20. Harry gets his invisibility cloak back, "Just in case." (pg. 190). Dumbledore wants Harry to go after the Stone.

21. "'Professor Dumbledore left ten minutes ago,' she said coldly. 'He received an urgent owl from the Ministry of Magic and flew off for London at once.'" (pg. 194). Dumbledore must have known that the message was fake, meant to lead his out of the castle, yet he left anyway.

22. "'If Snape gets hold of the Stone, Voldemort's coming back!...D'you think he'll leave you and your families alone if Gryffindor win the House Cup? If I get caught before I can get to the Stone, well, I'll have to go back to the Dursleys and wait for Voldemort to find me there. It's only dying a bit later than I would have done, because I'm never going over to the Dark Side!'" (pg. 196-97). "The Dark Side." Ha Ha. Harry's watched too many movies. You see here that Harry has some understanding of Voldemort's threat, but it's still with the mentality of a child. I can't imagine Voldemort would care that much about the House Cup (although maybe he would). And Harry would never get the chance to go to the Dark Side. Voldemort would never let Harry live, but Harry just doesn't know enough about Voldemort yet.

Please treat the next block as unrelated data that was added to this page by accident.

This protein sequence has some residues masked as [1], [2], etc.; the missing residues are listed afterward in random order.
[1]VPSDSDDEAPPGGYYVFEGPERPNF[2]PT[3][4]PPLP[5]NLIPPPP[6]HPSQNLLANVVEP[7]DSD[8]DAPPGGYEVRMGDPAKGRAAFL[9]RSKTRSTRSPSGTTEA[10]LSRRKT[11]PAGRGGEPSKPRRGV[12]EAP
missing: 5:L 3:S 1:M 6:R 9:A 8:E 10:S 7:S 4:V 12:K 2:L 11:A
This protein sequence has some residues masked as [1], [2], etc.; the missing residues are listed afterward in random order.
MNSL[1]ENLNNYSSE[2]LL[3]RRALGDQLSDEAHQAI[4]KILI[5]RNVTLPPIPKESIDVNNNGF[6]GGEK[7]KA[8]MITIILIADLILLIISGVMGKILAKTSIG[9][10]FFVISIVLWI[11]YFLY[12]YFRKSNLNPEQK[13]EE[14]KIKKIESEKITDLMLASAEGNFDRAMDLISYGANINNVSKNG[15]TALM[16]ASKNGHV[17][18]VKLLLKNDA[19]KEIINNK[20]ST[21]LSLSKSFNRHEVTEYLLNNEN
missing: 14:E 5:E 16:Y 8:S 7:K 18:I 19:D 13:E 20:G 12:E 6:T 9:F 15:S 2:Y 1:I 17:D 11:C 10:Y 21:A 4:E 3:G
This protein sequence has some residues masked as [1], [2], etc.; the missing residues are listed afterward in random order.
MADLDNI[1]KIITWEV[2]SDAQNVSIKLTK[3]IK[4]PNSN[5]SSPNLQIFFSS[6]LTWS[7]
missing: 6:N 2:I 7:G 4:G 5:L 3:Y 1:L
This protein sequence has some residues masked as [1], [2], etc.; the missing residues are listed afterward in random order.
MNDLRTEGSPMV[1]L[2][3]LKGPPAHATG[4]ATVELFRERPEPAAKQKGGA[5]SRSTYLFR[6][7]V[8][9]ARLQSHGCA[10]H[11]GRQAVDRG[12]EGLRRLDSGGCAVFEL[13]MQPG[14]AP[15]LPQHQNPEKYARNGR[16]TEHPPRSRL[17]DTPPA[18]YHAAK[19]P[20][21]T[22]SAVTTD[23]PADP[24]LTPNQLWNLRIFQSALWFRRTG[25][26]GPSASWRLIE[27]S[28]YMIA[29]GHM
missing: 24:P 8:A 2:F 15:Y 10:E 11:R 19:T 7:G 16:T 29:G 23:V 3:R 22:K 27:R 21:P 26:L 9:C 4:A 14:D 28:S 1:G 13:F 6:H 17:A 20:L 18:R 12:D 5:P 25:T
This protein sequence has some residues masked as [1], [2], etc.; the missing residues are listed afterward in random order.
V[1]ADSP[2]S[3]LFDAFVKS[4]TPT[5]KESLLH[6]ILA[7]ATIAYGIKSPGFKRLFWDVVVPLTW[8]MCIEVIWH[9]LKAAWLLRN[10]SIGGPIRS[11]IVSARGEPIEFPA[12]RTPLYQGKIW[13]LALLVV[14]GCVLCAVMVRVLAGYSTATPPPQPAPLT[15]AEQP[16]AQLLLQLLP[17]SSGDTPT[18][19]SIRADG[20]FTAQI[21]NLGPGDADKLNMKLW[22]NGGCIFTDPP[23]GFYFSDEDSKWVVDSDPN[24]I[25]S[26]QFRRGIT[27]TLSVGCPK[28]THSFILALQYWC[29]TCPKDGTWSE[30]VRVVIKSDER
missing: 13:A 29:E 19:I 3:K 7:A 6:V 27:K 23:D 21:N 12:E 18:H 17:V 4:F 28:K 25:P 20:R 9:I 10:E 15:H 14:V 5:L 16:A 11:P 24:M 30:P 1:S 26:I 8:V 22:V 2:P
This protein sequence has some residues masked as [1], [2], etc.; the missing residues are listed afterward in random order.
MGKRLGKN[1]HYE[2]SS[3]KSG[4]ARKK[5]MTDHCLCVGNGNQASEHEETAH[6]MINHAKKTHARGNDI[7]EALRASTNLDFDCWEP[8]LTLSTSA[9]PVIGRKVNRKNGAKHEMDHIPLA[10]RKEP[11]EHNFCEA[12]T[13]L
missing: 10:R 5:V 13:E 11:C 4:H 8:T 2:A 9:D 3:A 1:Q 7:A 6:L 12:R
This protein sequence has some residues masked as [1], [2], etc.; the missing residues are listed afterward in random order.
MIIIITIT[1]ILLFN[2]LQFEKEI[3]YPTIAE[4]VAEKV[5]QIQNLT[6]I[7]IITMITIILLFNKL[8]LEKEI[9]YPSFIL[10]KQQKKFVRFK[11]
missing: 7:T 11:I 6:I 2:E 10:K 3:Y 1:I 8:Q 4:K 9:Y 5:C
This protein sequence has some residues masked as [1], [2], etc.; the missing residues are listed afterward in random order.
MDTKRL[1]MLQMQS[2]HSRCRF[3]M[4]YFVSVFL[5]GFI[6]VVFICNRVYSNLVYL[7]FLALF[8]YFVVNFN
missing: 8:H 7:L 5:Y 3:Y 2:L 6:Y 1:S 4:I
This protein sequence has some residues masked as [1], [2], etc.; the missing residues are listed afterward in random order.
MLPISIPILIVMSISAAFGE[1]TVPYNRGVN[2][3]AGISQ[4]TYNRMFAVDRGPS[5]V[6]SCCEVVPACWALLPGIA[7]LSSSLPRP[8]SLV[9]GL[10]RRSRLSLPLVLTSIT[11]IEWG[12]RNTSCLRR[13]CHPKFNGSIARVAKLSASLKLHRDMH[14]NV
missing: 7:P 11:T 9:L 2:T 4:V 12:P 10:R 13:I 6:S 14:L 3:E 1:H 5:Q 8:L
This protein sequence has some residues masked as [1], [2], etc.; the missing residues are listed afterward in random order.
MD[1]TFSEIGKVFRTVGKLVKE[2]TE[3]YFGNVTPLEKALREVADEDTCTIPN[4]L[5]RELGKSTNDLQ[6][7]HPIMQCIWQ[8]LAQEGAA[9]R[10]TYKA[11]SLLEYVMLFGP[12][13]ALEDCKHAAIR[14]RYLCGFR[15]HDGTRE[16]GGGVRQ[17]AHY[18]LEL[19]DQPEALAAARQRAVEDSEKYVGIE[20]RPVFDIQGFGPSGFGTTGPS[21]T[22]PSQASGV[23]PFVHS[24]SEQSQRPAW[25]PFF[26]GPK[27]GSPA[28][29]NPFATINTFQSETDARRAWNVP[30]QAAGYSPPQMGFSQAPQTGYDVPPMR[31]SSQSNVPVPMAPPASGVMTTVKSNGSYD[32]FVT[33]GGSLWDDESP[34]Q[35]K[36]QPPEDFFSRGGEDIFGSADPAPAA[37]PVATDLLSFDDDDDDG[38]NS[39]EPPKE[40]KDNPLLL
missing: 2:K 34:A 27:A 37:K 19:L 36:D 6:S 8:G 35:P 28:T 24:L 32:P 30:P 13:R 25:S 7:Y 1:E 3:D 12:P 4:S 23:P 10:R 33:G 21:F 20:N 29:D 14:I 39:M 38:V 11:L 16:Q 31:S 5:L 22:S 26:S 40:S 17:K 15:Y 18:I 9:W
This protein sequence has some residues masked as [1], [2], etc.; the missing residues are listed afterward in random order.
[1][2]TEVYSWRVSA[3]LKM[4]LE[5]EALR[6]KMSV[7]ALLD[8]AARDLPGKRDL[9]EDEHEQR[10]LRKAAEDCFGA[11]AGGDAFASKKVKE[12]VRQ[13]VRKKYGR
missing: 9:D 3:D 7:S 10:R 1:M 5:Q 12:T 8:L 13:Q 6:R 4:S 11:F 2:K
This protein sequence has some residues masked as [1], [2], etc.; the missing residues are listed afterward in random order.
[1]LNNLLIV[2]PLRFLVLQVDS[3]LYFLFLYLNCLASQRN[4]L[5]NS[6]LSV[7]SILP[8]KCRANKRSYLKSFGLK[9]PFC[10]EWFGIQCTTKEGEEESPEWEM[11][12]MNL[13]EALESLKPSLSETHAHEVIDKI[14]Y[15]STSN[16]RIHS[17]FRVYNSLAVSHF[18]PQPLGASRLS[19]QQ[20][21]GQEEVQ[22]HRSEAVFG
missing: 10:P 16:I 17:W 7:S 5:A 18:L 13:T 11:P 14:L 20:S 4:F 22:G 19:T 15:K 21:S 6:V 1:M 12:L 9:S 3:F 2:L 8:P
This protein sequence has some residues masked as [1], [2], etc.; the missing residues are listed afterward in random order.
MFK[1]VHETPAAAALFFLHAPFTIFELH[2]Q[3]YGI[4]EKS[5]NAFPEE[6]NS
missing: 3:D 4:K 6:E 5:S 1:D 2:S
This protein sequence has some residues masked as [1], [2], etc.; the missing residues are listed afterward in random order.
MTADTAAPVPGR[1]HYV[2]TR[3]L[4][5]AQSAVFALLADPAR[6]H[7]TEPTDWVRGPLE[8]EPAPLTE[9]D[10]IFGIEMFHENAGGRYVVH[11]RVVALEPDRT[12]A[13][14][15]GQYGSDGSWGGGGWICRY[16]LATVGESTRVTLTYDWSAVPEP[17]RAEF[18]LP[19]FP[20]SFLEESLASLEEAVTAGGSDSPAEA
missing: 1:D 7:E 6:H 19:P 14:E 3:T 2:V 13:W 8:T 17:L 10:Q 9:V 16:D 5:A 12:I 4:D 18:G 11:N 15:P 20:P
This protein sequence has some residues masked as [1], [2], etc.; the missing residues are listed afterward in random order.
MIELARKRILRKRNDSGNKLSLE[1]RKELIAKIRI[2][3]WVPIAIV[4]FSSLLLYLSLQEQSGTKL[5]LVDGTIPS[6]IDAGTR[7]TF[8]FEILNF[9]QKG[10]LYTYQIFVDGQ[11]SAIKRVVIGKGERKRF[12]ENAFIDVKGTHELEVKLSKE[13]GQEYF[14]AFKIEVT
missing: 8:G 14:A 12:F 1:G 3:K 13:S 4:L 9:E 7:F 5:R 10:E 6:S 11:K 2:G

23. The enchantments guarding the Sorcerer's Stone: Flying keys, wizard's chess, potion's riddle (pg. 202-08). A coincidence that the enchantments play perfectly to Harry, Hermione, and Ron's strengths? I doubt it. Dumbledore practically made this for them.

24. "'[Snape] was at Hogwarts with your father, didn't you know? They loathed each other. But he never wanted you dead.'" (pg. 210). No mention of Harry's mother here. Snape worked so hard to keep any connection between him and Lily away from Voldemort's knowledge.